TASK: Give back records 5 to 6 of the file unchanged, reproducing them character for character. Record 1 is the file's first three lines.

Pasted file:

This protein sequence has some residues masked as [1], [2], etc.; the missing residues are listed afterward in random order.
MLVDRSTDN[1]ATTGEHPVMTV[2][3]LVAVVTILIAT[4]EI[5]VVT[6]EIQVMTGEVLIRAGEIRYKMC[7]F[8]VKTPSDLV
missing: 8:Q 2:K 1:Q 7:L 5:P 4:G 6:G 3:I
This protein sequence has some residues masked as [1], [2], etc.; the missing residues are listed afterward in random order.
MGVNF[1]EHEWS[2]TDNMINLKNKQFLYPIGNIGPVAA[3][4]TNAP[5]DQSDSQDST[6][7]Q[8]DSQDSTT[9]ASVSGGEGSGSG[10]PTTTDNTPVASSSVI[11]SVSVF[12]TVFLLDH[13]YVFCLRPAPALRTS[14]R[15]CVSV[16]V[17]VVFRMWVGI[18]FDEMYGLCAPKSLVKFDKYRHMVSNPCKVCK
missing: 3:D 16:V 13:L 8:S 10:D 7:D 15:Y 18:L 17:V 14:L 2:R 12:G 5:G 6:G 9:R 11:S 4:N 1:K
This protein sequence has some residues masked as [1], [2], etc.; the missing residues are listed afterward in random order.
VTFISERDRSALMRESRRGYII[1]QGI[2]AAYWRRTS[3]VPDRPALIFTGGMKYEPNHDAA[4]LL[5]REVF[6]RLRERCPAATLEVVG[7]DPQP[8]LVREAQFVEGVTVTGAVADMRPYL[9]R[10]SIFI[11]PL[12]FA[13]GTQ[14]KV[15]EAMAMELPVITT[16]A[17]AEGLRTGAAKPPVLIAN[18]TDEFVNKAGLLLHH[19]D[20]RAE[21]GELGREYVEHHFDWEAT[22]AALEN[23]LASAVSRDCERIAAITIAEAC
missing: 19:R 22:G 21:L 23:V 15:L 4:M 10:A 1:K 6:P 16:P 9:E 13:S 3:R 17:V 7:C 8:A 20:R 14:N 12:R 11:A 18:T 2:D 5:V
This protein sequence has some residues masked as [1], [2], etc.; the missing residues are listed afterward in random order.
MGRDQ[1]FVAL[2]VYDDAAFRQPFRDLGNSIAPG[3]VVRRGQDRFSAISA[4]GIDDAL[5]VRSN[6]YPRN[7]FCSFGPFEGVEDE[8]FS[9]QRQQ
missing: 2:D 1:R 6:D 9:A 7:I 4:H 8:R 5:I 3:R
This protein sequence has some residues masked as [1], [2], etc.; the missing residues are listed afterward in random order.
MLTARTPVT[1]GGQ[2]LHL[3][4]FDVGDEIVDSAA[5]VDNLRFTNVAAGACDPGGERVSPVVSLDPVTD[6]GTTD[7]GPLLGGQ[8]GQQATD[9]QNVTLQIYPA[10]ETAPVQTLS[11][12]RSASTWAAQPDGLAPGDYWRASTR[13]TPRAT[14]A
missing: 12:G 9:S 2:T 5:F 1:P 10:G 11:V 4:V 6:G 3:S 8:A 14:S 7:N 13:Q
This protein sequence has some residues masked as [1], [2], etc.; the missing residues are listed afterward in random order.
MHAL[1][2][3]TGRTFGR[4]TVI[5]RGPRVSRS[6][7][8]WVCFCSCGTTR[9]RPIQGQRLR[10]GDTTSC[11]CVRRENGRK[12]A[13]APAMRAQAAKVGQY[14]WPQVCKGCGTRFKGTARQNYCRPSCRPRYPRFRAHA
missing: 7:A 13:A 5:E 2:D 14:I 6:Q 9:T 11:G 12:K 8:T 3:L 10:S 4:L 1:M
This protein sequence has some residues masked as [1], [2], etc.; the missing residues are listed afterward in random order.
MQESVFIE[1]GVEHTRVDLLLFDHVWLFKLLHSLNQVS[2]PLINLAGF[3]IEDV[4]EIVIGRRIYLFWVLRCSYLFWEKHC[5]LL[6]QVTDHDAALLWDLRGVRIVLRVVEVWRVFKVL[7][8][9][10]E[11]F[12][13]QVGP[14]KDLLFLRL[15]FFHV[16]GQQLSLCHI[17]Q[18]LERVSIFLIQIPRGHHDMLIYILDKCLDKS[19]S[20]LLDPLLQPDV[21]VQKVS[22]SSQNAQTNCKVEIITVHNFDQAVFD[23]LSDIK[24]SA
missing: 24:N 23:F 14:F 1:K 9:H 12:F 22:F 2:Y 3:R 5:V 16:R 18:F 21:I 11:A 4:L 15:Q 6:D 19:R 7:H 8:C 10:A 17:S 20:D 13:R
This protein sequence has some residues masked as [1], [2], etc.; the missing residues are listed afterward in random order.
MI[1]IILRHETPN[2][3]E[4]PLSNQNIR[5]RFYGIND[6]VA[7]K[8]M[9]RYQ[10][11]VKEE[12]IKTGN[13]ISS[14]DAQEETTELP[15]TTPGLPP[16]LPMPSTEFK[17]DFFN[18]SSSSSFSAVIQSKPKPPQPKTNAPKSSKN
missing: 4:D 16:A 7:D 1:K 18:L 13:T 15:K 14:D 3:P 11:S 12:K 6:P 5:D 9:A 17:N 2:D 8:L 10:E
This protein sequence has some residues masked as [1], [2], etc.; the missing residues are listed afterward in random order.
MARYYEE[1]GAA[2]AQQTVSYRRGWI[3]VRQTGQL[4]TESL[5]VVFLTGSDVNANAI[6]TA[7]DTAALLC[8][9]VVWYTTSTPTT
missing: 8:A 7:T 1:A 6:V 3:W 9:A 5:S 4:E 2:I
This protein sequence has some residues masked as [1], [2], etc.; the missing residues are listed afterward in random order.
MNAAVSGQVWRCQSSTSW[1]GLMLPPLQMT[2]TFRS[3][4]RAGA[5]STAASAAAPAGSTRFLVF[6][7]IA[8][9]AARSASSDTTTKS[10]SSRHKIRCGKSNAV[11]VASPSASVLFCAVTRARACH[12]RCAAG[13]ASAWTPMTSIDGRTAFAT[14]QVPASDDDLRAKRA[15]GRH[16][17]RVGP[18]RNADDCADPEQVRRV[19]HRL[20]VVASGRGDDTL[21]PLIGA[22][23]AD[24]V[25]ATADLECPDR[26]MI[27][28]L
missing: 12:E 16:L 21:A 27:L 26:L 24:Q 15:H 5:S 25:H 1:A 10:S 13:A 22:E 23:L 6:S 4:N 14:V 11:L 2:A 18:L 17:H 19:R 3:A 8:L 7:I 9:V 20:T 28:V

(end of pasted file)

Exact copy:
This protein sequence has some residues masked as [1], [2], etc.; the missing residues are listed afterward in random order.
MLTARTPVT[1]GGQ[2]LHL[3][4]FDVGDEIVDSAA[5]VDNLRFTNVAAGACDPGGERVSPVVSLDPVTD[6]GTTD[7]GPLLGGQ[8]GQQATD[9]QNVTLQIYPA[10]ETAPVQTLS[11][12]RSASTWAAQPDGLAPGDYWRASTR[13]TPRAT[14]A
missing: 12:G 9:S 2:T 5:F 1:P 10:G 11:V 4:V 6:G 3:S 8:A 14:S 7:N 13:Q
This protein sequence has some residues masked as [1], [2], etc.; the missing residues are listed afterward in random order.
MHAL[1][2][3]TGRTFGR[4]TVI[5]RGPRVSRS[6][7][8]WVCFCSCGTTR[9]RPIQGQRLR[10]GDTTSC[11]CVRRENGRK[12]A[13]APAMRAQAAKVGQY[14]WPQVCKGCGTRFKGTARQNYCRPSCRPRYPRFRAHA
missing: 7:A 13:A 5:E 2:D 14:I 6:Q 9:T 11:G 12:K 8:T 3:L 10:S 4:L 1:M